Over the course of however long it took, maybe a few years, songs would pop up randomly on the iPod, some by the Beach Boys and some from "Summerteeth." That's when it would hit me, a song at a time, unexpectedly hitting the right nerve. What I hadn't been hearing on the first pass or two, suddenly became as clear as day, though I was still skeptical over what the critics were hearing in 1999. Nothing specific had ever been mentioned, so it was easy for me to toss it all aside when nothing from Wilco's album sounded like "Don't Worry Baby."

Soon "Summerteeth" will be 20 years old. I don't recall what age it was when it became one of my favorite records of all time. But the more I listen, the more I hear late 60's and early 70's Beach Boys. But more than that, I hear the best Jeff Tweedy songs and band arrangements, all in one place.







77. Traffic- Mr. Fantasy

The 1967 debut from Traffic, aka "Heaven Is In Your Mind," at least for a brief minute in the USA, is many different records. There are US stereo and mono mixes, UK stereo and mono mixes and alternate track lists. For me, the original UK tracklist and mono mix gets to come with me. The psychedelic pop of this debut is a far cry from the soulful, hippie folk jamming of their other masterpiece "John Barleycorn Must Die" released only three later, and it remains another one of the special records that has its own sound. The hook-filled opener, "Heaven Is In Your Mind" is irresistible, the gorgeous "No Face No Name and No Number" is a heartbreaker, and of course "Dear Mr. Fantasy," which has become a jam-band live staple, are just three of the endless highlights of this necessary record.







78. Jules Shear- The Great Puzzle

Jules Shear is by far, one of my favorite songwriters of all time, though I was not on board like so many others, with Jules & The Polar Bears. It was his solo debut produced by Todd Rundgren that caught my ear and sealed my deal as a fan, and it was 1992's "The Great Puzzle," where Jules Shear delivered his masterpiece. Every song is a short story, with turns of phrase that will leave you spellbound. His voice, which admittedly is an acquired taste, has never been better, and Shear's ear for harmony is on display on most of these brilliant tracks. "The Great Puzzle" is perfect, from top to bottom and is the best example of why Jules Shear remains a personal favorite.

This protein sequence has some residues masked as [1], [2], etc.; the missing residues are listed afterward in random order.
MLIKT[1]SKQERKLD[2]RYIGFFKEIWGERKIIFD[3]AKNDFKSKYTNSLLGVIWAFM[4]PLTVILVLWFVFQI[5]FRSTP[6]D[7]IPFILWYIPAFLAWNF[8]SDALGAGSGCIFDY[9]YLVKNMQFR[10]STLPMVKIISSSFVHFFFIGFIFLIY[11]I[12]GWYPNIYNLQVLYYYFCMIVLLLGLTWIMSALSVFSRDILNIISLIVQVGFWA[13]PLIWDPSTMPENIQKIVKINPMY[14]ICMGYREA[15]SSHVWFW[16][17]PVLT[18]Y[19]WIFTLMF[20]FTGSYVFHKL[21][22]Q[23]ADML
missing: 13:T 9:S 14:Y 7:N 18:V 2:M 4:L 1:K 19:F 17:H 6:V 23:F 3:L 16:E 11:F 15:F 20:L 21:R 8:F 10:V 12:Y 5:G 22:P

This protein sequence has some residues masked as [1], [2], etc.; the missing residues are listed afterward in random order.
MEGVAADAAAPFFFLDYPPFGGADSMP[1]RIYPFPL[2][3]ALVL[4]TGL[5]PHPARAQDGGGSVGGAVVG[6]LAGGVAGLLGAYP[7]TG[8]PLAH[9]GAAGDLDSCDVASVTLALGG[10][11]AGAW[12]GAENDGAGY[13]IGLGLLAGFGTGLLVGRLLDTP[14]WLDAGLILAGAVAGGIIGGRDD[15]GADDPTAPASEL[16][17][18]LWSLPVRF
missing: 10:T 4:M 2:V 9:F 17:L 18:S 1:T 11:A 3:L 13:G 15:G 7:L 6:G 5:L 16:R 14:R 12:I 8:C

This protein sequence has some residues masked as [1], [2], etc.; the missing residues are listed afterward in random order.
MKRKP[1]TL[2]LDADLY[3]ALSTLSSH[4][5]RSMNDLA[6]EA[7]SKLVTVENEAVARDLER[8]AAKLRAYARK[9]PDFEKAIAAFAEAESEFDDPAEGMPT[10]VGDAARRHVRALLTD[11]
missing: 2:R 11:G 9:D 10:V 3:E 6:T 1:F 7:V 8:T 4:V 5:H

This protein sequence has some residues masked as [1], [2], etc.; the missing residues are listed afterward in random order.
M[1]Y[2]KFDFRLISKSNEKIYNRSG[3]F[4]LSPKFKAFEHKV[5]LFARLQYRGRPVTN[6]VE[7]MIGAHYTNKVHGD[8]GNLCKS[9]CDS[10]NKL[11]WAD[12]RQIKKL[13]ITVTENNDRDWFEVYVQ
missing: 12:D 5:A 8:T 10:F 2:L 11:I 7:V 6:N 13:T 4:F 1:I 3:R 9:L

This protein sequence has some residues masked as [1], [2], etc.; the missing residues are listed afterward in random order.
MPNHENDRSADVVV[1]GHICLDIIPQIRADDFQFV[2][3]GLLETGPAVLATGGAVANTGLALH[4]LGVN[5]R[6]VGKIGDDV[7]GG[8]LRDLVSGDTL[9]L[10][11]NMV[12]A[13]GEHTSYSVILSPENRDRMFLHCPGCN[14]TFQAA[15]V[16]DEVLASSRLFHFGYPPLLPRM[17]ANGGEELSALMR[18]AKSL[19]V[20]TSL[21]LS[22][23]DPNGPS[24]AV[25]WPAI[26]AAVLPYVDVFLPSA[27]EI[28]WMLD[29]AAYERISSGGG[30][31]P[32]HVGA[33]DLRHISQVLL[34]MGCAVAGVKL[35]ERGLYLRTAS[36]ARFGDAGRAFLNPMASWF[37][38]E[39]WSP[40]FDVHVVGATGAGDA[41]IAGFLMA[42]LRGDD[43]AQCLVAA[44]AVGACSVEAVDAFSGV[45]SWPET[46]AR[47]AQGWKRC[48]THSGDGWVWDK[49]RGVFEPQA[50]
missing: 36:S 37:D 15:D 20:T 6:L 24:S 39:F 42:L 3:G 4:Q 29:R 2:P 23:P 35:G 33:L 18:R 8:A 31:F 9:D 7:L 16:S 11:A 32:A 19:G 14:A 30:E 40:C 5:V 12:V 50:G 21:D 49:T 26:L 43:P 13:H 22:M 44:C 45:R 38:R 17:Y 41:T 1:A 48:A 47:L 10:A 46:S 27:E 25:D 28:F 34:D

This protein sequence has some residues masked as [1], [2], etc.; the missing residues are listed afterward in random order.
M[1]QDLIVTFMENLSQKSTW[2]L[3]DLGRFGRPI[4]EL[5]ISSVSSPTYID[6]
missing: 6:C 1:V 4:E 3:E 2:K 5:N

79. Bobby Fuller Four- I Fought The Law

One proper record released in 1966 and that was enough. Everything you need is on the BF4's "I Fought The Law." Chugging Buddy Holly guitars, mellifluous harmonies, enough hooks to snag a carp, and an underlying urgency that drives every track, this record is Bobby Fuller's greatest hits, one amazing song after another.







80. The Black Crowes- The Southern Harmony & Musical Companion

In 1990, I saw The Black Crowes open for Aerosmith and they made me laugh. "Is this guy kidding me, with this act?" I asked my friend that question, only peppered it with a few multi-syllabic, dirty "K" words, as I watched this skinny wannabe try desperately to win the crowd, as he fell to his knees, smacking the floor, testifying, or so he thought. I did not like Chris Robinson in 1990. So, how did the Black Crowes become one of my favorite live bands, as well as one of my favorite bands of the last 30 years? It started with their sophomore release, "The Southern Harmony & Musical Companion." Where it might have been easy to toss off their debut as a Rutles-like parody of the Faces, regardless of how good the singles were, it was as if the Brothers Robinson were reborn for the material on their follow-up. Tighter and stronger, full of gospel and soul, rhythm and blues and balls out rock and roll, "Southern Harmony" is the one. It takes their love of southern music, the swagger of Mick & Keith, the carelessness of Rod and Ronnie and Mac and nails it for the 90's. The Black Crowes became a different band with their next record, "Amorica." The vibe turned from playfully drunk to heavy handed and stoned, which is not to say the boys put out inferior music. "Amorica" has moments of brilliance, and though I may be alone with this assessment, their fifth release, 1995's "By Your Side" was back to basics and stands as my second favorite Crowes record. (I don't even think Chris & Rich Robinson like "By Your Side," but what do they know?) Live, they remained one of the greatest acts, thanks to the machine behind the kit, the one and only, Steve Gorman. "The Southern Harmony & Musical Companion" is solid, and would not be out of place on a list with some of the great hard rocking records of all time.